The Idealism of Youth
In his book Start, Jon Acuff recounts a story of his kids discussing the famous writer Roald Dahl:
“I heard L.E., my 9-year-old, say to her little sister, McRae, ‘Did you know that the guy who wrote The Twits also wrote James and the Giant Peach?’
I heard McRae respond, ‘I know! I love that guy. He’s got a great imagination, like me.’
What a powerful declaration.
Roald Dahl has been called the greatest storyteller of our generation…He’s sold millions and millions of books. And in McRae’s little 6-year-old mind, his imagination is on par with hers. He’s her peer.
You used to believe like that too. You used to turn sticks into swords or dirty flip-flops into glass slippers. You climbed trees and made forts and thought being a doctor wasn’t out of reach. Nothing was out of reach.
Then, somewhere along the way, you lost it.”
I think there’s a lot of truth to this dynamic, or at least there is in our house.
Last week, our eldest daughter submitted a story to an online writing contest. Basically she’s the youngest entrant by decades, and she’s certainly the least experienced. But neither of those things stopped her from immediately beginning to speculate about which prize she’ll choose when she wins. (the story is here, if you’re interested)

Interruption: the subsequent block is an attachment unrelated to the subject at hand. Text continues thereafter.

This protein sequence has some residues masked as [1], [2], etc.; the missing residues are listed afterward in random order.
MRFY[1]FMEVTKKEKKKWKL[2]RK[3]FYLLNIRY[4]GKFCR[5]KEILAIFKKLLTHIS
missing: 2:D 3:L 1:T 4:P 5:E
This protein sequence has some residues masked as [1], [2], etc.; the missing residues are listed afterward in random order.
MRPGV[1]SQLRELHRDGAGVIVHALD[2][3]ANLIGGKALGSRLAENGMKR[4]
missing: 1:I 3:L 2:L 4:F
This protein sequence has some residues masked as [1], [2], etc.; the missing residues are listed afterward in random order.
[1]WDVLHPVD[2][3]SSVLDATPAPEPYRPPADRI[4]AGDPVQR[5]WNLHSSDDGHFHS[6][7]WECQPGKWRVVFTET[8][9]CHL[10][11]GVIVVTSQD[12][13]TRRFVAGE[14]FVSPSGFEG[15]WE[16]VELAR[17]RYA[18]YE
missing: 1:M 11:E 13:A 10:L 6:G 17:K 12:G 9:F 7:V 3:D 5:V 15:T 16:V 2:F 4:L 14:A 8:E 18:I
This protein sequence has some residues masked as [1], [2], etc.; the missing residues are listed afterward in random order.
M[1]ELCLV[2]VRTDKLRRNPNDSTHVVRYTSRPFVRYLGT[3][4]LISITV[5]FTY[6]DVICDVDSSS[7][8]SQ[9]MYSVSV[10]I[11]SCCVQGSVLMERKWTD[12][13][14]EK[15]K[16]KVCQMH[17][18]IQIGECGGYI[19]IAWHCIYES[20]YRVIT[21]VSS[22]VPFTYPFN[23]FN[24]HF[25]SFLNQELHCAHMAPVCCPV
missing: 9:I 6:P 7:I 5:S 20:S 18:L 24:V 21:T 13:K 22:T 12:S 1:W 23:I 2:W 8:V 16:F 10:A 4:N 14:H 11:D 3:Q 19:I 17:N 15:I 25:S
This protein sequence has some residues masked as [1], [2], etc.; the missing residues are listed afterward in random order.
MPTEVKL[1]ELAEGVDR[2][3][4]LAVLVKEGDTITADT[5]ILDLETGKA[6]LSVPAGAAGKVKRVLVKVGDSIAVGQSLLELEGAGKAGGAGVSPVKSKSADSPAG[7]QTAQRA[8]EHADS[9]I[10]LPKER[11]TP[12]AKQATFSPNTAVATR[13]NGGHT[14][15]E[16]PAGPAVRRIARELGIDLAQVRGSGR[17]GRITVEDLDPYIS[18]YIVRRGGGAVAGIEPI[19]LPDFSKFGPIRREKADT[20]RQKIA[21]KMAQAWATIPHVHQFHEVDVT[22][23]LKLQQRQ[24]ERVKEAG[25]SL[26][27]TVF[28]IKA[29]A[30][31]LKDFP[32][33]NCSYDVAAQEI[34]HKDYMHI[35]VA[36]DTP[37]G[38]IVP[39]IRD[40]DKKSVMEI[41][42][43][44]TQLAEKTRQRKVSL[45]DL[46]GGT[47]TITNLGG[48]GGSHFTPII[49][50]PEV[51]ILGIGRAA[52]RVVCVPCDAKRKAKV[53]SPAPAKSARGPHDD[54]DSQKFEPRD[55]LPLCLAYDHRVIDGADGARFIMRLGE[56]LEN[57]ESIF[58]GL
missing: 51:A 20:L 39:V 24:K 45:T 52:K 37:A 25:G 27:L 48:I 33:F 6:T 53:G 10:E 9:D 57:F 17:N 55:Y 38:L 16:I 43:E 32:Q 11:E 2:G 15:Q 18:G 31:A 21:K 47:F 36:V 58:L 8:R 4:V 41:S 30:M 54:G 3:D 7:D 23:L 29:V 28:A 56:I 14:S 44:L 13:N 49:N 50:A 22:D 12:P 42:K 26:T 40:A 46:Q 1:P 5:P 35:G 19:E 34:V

Or our son, just a month into his first foray into organized basketball, debates which team he’ll be playing for when he makes it into the NBA. The NBA. My kid has no idea how to box someone out, but that’s not stopping him from deliberating about which number he’ll wear when he plays for the Lakers.
As a parent, I just shake my head.
I mean, I cannot shoot them down. On the other hand, I should let them down gently. Right?
Sometimes I’m prone to despair about this gender stuff. Like, we’ll never get to the point where men and women are freely and joyfully sharing power. We’ll never balance the ledger such that God’s church will be a welcoming place for women to use their gifts as well as men. Or this blog. Is it making an impact? Should I just pack it in and find something else to do twice a week?
And when I get like that, I remember a conversation my son and I had one Friday afternoon. He was traveling with me to speak to a room full of college students on the topic of gender reconciliation. And while we drove to campus, I was practicing my talk while he played his Nintendo in the back seat.
Finished practicing, I took and breath and, on a whim, asked him what he thought. I figured he’d be so zoned out that I’d get a “good, Dad.”
Instead, he said this:
“Dad, I heard you talking about feminists in your talk, but it just seems like the goal should be for men and women to work together as equals. So shouldn’t we all just be genderists?”
Sounds good to me. Who’s in?!?